If imitation is the sincerest form of flattery, Scarlett Thomas has paid L. Frank Baum a big compliment. She patterned her second novel, Going Out, about a group of friends—including highly phobic Julie, and Luke, a young man so allergic to light and dirt he can’t leave his bedroom—after Baum’s The Wonderful Wizard of Oz.
Borrowing structural elements from a 1900 novel and the subsequent 1939 film may seem an odd authorial choice for a 32-year-old British novelist. But to Thomas, it was a deliberate tactic for the novel in which she was not only crafting a narrative, but writing about narrative as well. “I was thinking about classic quest narratives,” she says, “and Luke’s life—trapped in his bedroom with only second-hand simulations of life coming via the TV and Internet—had to be told in terms of second-hand narratives.” And while Oz—both book and movie—is quintessentially American, Thomas notes that the movie is well known in the U.K.: “In a sense, Britain has become a cultural and economic and military colony of the U.S. So much of our culture is now influenced by approximations of American culture.” Housebound Luke assumes that life outside mimics the American sitcoms he watches, such as Friends and Seinfeld.
Thomas continues, “I wanted to try to get across some of the absurdity. For example, we sit around with (usually very bad) takeaway pizza, watching imported sitcoms, planning trips out to retail parks—which in no way resemble your malls, but were perhaps once supposed to. Our cities are vibrant and multicultural and you can go out and see and do exciting things. But in a way that’s what makes the retail-park culture so absurd: It’s this distance between real life and the life we are sold. It’s like the difference between narrative and life.”
Baum himself likely had politics in mind when he wrote The Wonderful Wizard of Oz, long interpreted as a parable of Midwest populism. (The political symbolism persists: Before the 2004 presidential election, pollster John Zogby predicted a John Kerry win based partly on responses to a quirky question from the land of Oz: Would participants rather vote for the Tin Man or the Scarecrow?)
Thomas—whose website, www.bookgirl.org, features a ticker displaying the running cost of the war in Iraq—offers a broader political take in Going Out. “The [book’s] central message is that you can be trapped and not know about it,” she says. What’s normal for you isn’t normal; it’s just what you’re doing. In the book, Julie expresses her fear of trains. In the U.K. we have had a lot of bad train crashes recently, but you’re still seen as weird if you don’t want to go on one. But actually, the train companies, like most private corporations, do cost assessments and work out whether it’s cheaper to install that piece of safety equipment or to pay out insurance when a few people die.”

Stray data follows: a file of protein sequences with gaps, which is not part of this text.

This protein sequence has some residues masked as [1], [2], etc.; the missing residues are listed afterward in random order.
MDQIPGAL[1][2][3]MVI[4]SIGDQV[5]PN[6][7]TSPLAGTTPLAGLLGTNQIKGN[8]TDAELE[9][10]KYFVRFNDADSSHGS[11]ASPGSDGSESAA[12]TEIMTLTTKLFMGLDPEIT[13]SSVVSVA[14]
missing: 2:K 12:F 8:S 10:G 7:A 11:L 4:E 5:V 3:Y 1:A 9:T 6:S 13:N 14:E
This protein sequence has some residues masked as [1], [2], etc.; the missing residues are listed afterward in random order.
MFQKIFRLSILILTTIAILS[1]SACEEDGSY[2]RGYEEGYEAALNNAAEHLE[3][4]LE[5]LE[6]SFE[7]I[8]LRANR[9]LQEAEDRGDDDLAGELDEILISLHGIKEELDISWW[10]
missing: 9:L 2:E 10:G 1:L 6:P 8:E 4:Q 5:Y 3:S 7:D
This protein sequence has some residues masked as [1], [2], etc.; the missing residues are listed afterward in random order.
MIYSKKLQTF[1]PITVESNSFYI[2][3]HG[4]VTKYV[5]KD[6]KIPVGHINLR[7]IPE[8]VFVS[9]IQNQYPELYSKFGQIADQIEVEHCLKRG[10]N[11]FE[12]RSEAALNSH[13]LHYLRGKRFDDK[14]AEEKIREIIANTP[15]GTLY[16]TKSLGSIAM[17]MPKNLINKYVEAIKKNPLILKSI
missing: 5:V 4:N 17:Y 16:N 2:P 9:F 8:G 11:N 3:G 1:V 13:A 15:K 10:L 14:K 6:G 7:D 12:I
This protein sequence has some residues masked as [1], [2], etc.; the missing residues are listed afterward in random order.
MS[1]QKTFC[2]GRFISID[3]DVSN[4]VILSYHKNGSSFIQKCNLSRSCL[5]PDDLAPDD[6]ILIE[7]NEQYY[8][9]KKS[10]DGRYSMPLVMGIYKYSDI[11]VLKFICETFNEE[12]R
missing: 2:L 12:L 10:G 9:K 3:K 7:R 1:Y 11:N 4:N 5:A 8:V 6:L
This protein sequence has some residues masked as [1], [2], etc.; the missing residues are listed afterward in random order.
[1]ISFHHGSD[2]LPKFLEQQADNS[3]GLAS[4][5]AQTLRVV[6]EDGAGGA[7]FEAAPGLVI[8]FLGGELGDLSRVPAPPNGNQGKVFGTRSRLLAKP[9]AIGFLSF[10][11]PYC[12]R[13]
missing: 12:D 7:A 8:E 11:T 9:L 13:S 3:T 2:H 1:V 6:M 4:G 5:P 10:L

For all its 19th-century forerunner’s influence, Going Out is rooted firmly in a 21st-century post-industrial landscape. “The pop culture stuff is like a nervous tic I’m trying to learn how to control,” Thomas jokes. She appears to have found a partial cure. Thomas conceived of her debut, Bright Young Things, as a “time-capsule novel” and packed it with of-the-moment items. When writing Going Out, however, she says, “I made a decision that I would make less obvious references—to build up a sense of a culture saturated with crap without necessarily naming the crap.”
With characters who wield emotional impact in an artificial setting, the novel recalls the so-called “Kmart fiction” produced by Raymond Carver and his peers in the 1980s. From a long list of influences that includes Art Spiegelman’s graphic novels and Marge Piercy’s utopian Woman on the Edge of Time, Thomas singles out Carver’s seminal story “Feathers.”
Thomas’s latest novel, PopCo, about a puzzle maker at an experimental toy company, was published in Britain in 2004. Harcourt will publish it Stateside in 2005, along with her next book, currently a work in progress. With this kind of trans-Atlantic exchange, it won’t be long before emerging American writers begin fashioning their work after that of Scarlett Thomas. She’s proven she knows how to offer such compliments with style; presumably she can accept one graciously as well.